Ant. If you have tears, prepare to shed them now. You all do know this mantle: I remember The first time ever Caesar put it on; 'Twas on a summer's evening, in his tent; That day he overcame the Nervii: — Look! in this place, ran Cassius' dagger through: See, what a rent the envious Casca made: Through this, the well-beloved Brutus stabb'd;

And, as he pluck'd his cursed steel away,

Mark how the blood of Caesar follow'd it;

As rushing out of doors, to be resolv'd

If Brutus so unkindly knock'd, or no;

For Brutus, as you know was Caesar's angel:3

Judge, O you gods, how dearly Caesar lov'd him!

This was the most unkindest cut of all:

For when the noble Caesar saw him stab,

Ingratitude, more strong than traitors' arms,

Quite vanquish'd him: then burst his mighty heart;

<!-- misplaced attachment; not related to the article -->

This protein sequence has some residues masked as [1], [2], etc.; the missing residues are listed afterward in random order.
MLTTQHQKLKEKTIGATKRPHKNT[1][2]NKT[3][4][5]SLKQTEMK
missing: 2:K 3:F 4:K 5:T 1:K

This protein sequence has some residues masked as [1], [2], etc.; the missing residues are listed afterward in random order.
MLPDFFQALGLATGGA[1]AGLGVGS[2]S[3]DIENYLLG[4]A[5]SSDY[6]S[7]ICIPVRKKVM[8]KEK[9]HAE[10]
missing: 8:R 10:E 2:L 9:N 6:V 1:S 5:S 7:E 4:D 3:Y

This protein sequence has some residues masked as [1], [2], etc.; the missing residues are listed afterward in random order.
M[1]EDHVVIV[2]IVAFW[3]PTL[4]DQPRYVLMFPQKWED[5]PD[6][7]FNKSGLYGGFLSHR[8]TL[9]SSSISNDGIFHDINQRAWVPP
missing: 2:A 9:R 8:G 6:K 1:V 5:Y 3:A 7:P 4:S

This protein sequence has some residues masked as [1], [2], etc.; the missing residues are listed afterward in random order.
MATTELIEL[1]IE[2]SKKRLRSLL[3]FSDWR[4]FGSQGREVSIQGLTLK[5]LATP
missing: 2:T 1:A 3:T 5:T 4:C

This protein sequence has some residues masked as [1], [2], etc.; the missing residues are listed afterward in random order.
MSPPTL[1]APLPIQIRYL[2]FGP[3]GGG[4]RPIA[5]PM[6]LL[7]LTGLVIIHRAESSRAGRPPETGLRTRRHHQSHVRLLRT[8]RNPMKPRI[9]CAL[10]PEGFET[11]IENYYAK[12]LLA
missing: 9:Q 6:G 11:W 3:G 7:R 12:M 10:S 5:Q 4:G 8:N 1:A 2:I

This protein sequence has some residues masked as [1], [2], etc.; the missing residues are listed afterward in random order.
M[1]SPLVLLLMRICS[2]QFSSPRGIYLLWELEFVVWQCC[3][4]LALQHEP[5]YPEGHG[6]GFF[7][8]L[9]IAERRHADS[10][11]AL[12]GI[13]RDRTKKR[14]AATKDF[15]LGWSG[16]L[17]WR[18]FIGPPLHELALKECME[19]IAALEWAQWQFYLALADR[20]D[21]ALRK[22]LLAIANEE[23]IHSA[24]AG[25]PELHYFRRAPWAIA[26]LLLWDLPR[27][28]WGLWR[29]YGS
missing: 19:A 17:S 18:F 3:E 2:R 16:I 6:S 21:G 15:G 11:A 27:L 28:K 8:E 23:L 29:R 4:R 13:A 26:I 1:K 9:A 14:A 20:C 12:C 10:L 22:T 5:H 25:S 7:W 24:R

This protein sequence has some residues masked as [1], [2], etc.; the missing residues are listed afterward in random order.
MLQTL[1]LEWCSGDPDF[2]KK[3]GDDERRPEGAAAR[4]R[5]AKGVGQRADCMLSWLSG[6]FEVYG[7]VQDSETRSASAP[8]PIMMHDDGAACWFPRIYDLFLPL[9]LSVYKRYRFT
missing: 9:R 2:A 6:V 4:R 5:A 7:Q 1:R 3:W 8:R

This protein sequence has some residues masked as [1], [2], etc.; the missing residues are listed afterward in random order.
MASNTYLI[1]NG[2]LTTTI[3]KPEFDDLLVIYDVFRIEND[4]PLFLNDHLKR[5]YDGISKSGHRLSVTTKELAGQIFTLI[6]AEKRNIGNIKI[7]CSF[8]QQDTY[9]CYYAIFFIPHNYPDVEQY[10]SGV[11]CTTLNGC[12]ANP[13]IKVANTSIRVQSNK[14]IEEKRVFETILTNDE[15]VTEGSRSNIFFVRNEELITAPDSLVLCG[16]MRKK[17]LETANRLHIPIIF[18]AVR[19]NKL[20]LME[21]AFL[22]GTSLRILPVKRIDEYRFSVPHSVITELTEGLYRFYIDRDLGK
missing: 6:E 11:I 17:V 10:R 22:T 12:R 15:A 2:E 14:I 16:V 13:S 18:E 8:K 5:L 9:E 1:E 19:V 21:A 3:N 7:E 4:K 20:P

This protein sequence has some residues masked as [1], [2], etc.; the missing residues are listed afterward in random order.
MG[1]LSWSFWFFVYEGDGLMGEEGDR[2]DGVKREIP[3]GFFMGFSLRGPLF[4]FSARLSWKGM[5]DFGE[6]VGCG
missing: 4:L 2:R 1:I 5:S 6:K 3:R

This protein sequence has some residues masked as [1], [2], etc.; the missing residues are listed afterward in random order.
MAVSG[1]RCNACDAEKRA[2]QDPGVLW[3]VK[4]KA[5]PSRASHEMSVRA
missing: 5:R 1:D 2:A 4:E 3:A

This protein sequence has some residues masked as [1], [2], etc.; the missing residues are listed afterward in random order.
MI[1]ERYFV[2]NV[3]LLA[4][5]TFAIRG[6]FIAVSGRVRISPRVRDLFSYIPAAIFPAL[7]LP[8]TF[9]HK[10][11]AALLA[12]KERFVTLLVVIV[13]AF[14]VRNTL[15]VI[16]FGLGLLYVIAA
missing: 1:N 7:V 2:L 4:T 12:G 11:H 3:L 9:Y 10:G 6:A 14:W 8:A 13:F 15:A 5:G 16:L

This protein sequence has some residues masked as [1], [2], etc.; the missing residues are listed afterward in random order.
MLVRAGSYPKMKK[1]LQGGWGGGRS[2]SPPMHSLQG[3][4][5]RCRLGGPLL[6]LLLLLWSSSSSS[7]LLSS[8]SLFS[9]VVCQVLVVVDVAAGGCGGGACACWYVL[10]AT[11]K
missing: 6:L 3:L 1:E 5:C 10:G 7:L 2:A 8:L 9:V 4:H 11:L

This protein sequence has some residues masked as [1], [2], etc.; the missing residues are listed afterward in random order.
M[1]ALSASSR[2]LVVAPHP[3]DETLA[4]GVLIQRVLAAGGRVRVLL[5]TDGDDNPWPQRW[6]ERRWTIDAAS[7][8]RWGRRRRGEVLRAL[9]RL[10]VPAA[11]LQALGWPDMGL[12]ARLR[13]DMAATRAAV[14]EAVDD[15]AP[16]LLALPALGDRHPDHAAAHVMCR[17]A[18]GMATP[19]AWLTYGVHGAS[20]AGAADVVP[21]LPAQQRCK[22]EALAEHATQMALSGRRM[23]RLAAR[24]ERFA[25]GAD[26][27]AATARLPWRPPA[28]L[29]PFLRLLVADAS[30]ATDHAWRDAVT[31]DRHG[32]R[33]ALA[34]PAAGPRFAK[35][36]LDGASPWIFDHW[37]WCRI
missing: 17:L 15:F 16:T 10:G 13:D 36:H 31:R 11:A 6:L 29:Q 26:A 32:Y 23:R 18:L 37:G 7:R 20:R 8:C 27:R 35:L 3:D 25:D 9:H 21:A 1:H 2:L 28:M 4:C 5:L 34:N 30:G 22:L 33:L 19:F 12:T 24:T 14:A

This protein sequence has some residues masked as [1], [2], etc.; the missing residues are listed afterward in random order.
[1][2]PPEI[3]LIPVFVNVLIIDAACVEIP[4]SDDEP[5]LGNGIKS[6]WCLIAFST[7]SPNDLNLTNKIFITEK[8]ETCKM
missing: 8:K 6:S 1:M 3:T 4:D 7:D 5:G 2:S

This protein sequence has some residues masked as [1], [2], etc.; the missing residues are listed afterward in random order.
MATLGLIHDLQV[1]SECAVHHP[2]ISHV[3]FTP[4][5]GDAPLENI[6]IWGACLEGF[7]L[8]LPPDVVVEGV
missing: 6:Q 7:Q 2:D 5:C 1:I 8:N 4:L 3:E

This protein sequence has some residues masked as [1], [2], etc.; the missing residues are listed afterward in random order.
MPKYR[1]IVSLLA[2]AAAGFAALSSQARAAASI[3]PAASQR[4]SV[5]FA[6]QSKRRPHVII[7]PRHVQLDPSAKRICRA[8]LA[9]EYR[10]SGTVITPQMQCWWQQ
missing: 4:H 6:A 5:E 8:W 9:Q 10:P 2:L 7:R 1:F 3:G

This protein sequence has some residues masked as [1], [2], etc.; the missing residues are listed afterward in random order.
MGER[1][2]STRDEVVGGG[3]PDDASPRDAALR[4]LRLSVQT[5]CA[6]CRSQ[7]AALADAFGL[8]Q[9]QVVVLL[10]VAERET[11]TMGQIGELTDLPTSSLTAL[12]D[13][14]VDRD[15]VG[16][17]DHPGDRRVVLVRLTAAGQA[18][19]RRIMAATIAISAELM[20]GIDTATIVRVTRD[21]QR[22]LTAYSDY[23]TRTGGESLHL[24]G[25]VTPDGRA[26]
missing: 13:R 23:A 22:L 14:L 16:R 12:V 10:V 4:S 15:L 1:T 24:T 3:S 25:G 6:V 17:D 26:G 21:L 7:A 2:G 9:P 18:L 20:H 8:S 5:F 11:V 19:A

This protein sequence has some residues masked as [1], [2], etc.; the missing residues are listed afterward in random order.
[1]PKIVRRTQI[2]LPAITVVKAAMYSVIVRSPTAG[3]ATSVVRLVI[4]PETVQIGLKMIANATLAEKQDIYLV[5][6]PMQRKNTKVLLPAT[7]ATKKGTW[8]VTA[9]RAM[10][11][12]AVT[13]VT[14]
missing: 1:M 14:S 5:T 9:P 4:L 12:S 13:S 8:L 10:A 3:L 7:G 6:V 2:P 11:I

And, in his mantle muffling up his face,

Even at the base of Pompey's statua,

Which all the while ran bloodgreat Caesar fell,

O, what a fall was there, my countrymen!

Then I, and you, and all of us fell down,

Whilst bloody treason flourish'd over us.

O, now you weep; and, I perceive, you feel

The dint of pity4: these are gracious drops.

Kind souls, what, weep you, when you but behold

Our Caesar's vesture wounded? Look you here,

Here is himself, marr'd, as you see, with traitors.

1 Cit. O piteous spectacle!

2 Cit. O noble Caesar!

3 Cit. O wofiil day!

4 Cit. O traitors, villains!

1 Cit. O most bloody sight!

2 Cit. We will be revenged: revenge; about, — seek,— burn,— fire,— kill,— slay !— let not a traitor live.

Ant. Stay, countrymen.

1 Cit. Peace there :— Hear the noble Antony.

2 Cit. We'll hear him, we'll follow him, we'll die with him.

- For Brutus, as you know, was Caesar's angel:] This title of endearment is more than once introduced in Sidney's Arcadia.

3 Which all the while ran bloody The image seems to be, that the blood of Caesar flew upon the statue, and trickled down it.

< The dint of pity: ] is the impreuioii of pity.